A former bank executive who has served as Ansonia’s comptroller for the past two years is no longer working for the city.
William Nimons, who is also the president of the Board of Education, said he was told by Ansonia Mayor David Cassetti Thursday that his appointment as the city’s comptroller was not renewed.
Cassetti said he made the move because of an $800,000 “hole” that was recently discovered in the budget, and a perceived conflict of interest between Nimons’ position as comptroller and his leadership of the school board.
Nimons, who earned roughly $50,000 annually in the comptroller position, disputed those claims, saying the dismissal was “bogus” and politically motivated.
But he said he won’t challenge his dismissal. Instead, he said he’ll spend more time advocating for the city’s public schools through his role on the school board.
“I’m a big boy,” Nimons said during an interview in his office at City Hall Friday. “Their loss.”
Nimons has been a prominent figure in the lower Naugatuck Valley business and philanthropy community for decades.
An Air Force veteran, Nimons is a former senior vice president at Naugatuck Valley Savings & Loan.
In 2006, the Valley United Way awarded Nimons with the Charles H. Flynn Humanitarian Award, the Valley’s most prestigious honor for community service.
Nimons serves as the Valley Community Foundation’s treasurer. He has also served in community service roles at Griffin Hospital, the Valley United Way, and the Boys & Girls Club.
Cassetti said Friday that he asked Nimons to step down because of an $800,000 “hole” in the city’s budget for 2016-2017.
In February Cassetti proposed a $63,047,918 budget that, if enacted, would see the mill rate decrease slightly.
But the tax board voted Monday on a $63,693,382 spending plan that would actually increase property taxes slightly.
Cassetti said the tax board discovered discrepancies in the accounting of bond funds for demolition on Olson Drive and insurance, among other items.
“There was a hole in the budget of about $800,000 that he missed. It was going to make an increase in taxes,” the mayor said.
“When I found out there was this hole, I was very upset about it,” the mayor said, adding that he still wants to deliver a tax decrease.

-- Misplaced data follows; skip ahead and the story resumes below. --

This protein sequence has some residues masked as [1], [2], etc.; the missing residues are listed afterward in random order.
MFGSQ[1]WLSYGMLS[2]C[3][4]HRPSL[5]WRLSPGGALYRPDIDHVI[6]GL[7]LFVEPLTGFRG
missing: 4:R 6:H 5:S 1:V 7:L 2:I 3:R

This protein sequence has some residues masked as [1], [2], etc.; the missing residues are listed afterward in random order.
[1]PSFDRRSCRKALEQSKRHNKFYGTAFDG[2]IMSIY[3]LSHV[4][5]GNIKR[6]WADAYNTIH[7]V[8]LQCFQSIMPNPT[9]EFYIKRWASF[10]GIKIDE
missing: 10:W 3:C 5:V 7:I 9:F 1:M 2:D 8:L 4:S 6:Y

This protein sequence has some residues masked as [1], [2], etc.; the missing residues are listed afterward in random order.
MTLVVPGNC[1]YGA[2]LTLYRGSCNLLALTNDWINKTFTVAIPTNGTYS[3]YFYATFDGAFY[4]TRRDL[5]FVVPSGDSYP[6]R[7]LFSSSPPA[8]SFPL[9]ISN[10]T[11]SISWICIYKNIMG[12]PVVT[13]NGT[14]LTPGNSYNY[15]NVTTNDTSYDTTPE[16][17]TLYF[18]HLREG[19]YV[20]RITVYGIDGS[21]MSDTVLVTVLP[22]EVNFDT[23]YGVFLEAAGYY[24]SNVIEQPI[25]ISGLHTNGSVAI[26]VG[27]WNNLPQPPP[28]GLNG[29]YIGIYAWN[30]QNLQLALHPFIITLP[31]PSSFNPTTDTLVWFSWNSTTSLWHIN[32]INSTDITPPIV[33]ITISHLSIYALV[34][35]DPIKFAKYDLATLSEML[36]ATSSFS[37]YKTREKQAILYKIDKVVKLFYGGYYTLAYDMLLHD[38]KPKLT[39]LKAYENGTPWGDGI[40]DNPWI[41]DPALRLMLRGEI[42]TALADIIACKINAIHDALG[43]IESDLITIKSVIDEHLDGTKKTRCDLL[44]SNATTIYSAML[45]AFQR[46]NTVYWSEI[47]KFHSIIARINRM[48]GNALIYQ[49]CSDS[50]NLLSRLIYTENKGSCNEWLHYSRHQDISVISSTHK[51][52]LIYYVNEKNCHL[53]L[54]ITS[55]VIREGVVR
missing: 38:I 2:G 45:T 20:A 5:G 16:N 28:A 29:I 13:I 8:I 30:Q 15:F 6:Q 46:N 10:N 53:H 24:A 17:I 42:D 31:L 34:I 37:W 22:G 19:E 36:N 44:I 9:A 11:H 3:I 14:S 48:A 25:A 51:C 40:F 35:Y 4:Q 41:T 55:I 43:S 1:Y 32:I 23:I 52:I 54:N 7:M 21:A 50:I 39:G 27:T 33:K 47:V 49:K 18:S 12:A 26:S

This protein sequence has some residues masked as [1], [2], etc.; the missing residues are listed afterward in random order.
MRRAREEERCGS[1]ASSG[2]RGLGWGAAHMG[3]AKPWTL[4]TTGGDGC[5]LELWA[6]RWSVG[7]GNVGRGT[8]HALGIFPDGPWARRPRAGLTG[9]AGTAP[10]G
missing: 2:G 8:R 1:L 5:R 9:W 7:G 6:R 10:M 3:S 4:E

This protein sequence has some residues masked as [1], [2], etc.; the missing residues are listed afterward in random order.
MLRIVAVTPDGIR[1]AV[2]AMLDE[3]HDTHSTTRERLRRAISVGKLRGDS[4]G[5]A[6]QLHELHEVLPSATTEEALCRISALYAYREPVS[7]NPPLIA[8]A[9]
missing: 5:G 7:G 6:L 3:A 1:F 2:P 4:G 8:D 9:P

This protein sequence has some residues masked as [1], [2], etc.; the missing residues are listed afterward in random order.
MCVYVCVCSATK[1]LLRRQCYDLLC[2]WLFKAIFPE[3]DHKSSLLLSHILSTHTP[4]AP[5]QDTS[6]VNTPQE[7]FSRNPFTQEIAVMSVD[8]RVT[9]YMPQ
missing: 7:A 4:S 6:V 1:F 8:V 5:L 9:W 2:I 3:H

“I’m tearing up the budget and redoing everything to see where we can save,” he said.
Click the play button below to listen to Cassetti discuss the move.
Nimons disputed the mayor’s claims.
He said the “hole” referenced by Cassetti was really the result of changing revenue estimates on state grants.
Nimons gave the tax board the updated numbers Monday, he said, a day after he found out about them.
“There’s no hole in the budget,” he said. “Budgets are fluid. Budgets are fungible. And numbers change. He had a budget that was balanced, with a tax cut, and the BOAT didn’t accept it. I was nervous about some of the numbers in there but the reality is we don’t know what the state’s going to do, and we still don’t know what the state’s going to do.”
Conflict Of Interest?
The mayor also said Nimons’ role as school board president is a conflict of interest with his role as comptroller.
Nimons pointed out he’s been involved with the school board before he was appointed to the comptroller’s position soon after Cassetti took office.
“When I took the job two and a half years ago I was president of the board,” Nimons said. “If I had a conflict of interest then, what’s the difference now? He can say anything he wants.”
Cassetti said he thought Nimons was giving preference to the the Board of Education.
“I want to give the Board of Ed what they need but we can’t sustain it every year,” the mayor said. “Every year it seems like there’s going to be a fight with the Board of Ed.”
Cassetti’s budget proposal called for an increase to the school district of about $750,000. He also wants the teachers to open their contract and agree to a lower-cost health insurance plan. Talks are ongoing.
Nimons said he was always able to distinguish his work for the city from his advocacy for the school system.
He said he always recused himself from school board discussions that impacted his daughter-in-law, who works as an administrator in the school district.
Nimons said he told the mayor he should be careful when throwing conflict of interest allegations around.
“I could give you conflicts of interest all over the city,” Nimons said. “There’s conflicts everywhere.”
Nimons said the mayor’s reasons for dismissing him are “bogus.”
“I’ve done my job. I’ve been very honest. I’ve been very ethical,” he said he told the mayor Thursday. “But if that’s what you guys want then oh well.”
He said the dismissal was politically motivated, but declined to go into more detail as to how or why.
Nimons said he’ll put “120 percent” effort into his role as school board president. He said he regrets not being able to finish this year’s budget, or a five-year capital plan that’s tentatively scheduled to go to a referendum later this year.
“I“m just disappointed, that’s all I can say,” Nimons said. “When I want to do something, I want to finish it. When I’m stopped in mid-track and can’t finish it, it’s a disappointment to me.”
The mayor said the city will look to recruit a “budget director” to fill Nimons’ role.
Cassetti said he wishes Nimons well.
“He’s a great man,” he said.